2013-06-14 / Community

Rocholl Pens “Before You Were Born”

By Dan Guarino

In a place like Broad Channel where there is no end of stories, and families go back sometimes to the community’s founding, award-winning photographer Marguerite Rocholl has decided to set down her own family tale.

Recently Green Door magazine described her book, “Before You Were Born,” like this; “This is one of those memoirs that hits you afterwards. Weeks later you will be thinking about (her) upbringing and three generations of a family who settled on a small island… called Broad Channel. “While the book will surely be enjoyed by those who grew up in Broad Channel, the memoir reminds us all of a simpler time, the passage of familial life seen through the eyes of nostalgia but not without complexity.”

Rocholl recently took some time to discuss with The Wave not only “Before You Were Born,” but her interesting family, days gone by and growing up in Broad Channel.

Q: What prompted you to write this book? How did it come about?

A: I have always loved photography and thought that my father, Ed Clarity had the very best job - a staff photographer for the New York Daily News. I was inspired to write about his work but always came up empty. I just did not know where to begin until I had the thought to write about it from the memories of my childhood. One day I just sat down and the words never stopped. My childhood memories had been stored for years just waiting to come to life.

Q: How far back does your family go in Broad Channel?

A: My maternal grandparents were one of the early full time settlers on the island of Broad Channel and that would also include my mother who was probably a young girl of about eight years old. They bought a very small house and had it moved to 11th Road and over the years the house grew as so did the family. They spent the first two winters in Rockaway and my mother went to school in Rockaway as there was no school on the Island.

Q: How long did it take you to write the book? Is this your first?

A: It took me three years to write the book- it was the best of times and the worst of times. My laptop went everywhere and I love the memories of writing a chapter while vacationing on a dude ranch in Wyoming or facing the sunset behind the mountains in the Catskills. It is my first book, and right now I don’t see a second, but who knows.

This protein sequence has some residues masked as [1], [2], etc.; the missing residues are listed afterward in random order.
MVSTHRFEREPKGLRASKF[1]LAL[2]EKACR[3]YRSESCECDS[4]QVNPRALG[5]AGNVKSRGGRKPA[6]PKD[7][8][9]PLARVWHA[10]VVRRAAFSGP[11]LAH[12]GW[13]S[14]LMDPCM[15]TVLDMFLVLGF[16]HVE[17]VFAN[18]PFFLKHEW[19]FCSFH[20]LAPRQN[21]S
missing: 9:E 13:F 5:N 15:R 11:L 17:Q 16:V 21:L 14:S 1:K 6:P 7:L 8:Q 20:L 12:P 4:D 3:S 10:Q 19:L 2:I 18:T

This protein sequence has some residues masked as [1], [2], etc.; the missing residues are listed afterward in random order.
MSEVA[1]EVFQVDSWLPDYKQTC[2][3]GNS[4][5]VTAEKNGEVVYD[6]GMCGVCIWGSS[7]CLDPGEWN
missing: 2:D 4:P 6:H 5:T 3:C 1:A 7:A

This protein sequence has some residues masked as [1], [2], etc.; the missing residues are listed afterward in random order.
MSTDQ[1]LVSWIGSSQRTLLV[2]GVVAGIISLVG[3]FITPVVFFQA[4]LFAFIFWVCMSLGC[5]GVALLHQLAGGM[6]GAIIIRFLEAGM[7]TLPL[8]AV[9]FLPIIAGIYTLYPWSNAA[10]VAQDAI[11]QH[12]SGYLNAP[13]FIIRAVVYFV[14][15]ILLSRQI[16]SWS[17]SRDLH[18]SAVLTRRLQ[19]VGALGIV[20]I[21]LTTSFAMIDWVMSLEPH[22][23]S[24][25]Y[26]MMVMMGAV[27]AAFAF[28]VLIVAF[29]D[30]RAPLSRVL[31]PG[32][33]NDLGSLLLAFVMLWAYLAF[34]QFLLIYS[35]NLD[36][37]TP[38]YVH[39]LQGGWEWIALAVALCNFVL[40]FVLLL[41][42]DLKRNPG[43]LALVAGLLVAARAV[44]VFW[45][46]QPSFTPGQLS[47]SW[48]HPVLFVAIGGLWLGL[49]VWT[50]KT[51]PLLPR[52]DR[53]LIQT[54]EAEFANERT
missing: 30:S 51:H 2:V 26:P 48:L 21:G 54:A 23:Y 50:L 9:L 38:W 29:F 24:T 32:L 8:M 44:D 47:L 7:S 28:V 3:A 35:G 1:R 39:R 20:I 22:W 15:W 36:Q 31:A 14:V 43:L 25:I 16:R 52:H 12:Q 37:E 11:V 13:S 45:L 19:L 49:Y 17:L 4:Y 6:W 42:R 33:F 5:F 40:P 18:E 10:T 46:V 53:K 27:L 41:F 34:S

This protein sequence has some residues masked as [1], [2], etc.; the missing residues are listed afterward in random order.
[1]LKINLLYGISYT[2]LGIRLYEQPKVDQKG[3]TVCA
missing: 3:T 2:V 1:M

Q: How did you come up with all those fascinating things about Broad Channel in the past? The stores, the people, the places?

A: I have had these frozen images stored with my thoughts and memories and they are as vivid as what I experienced yesterday. Those memories of the people and places of Broad Channel just came to life and now maybe they will finally rest.

Q: What was one thing that surprised you the most in doing this research or in writing the book?

A: Most of the stories about my grandparents in the years before I was born were as funny and outrageous as my grandfather. However in doing research and talking to family, I never knew my grandfather, who did make some runs with bootlegging, many more than some. (He) was finally a target of a FBI raid and his boat was sunk and a friend and partner was killed. That was quite a surprise to me.

Q: Is there one story that stands out as a favorite?

A: One of my favorite stories was an assignment that sent my father to Rome, Italy. He met with Pope Pius XII and not only photographed him, but had a lengthy conversation with him. To my father it was probably the most impressive interview and photograph of his career and probably my most important memory of my father’s work.

Q: Your Dad was a talented, well known photographer. Where can we see more examples of his work?

A: The Daily News has a website with archives of my father’s work along with other retired photographers. I have some wonderful photographs of President Kennedy that were never published.

Q: You are also an accomplished photographer.

Where can we see your work?

A: Thank you for that special compliment. I have a website www.margueritesphotographs.com. One of my photographs will be on the cover of the summer issue of Catskill Life.

Q: Where can people buy your book?

A: My book is now in The Gift Is Love in Rockaway. (It) is also available from Amazon.com in paperback or on the Kindle.

Q: With living in Florida currently, do you get to visit Broad Channel much? A: I am in Broad Channel as often as I can be. My daughter Regina Stewart and family are on West 16th Road, my sister Mary Mundy and her family are on West 14th Road. My granddaughter, Jeanette, is on East 20th Road. And we have many, many friends who are like family in Broad Channel

Q: Hurricane Sandy had major impact of Broad Channel, and the surrounding communities. Is there anything you’d like to say about the storm? How did your family make out?

A: The storm was so devastating - it has taken its toll on so many people. But it takes the stuff that the people of Broad Channel and Rockaway are made of, to pick up the pieces, to rebuild and start all over again. They have made good progress. But this storm was so intense that it will take many years for the emotional scars to disappear, but they will never forget it. It will be talked about for years to come.

Q: Finally, what would you like future generations to know about Broad Channel? What would you say to them?

A: Future generations will certainly know about Sandy, but they should also know about the heart and souls of the people of Broad Channel. They are family, even those who are not actually related. The folks I know and love in Broad Channel are patriotic, moral and proud of their town.

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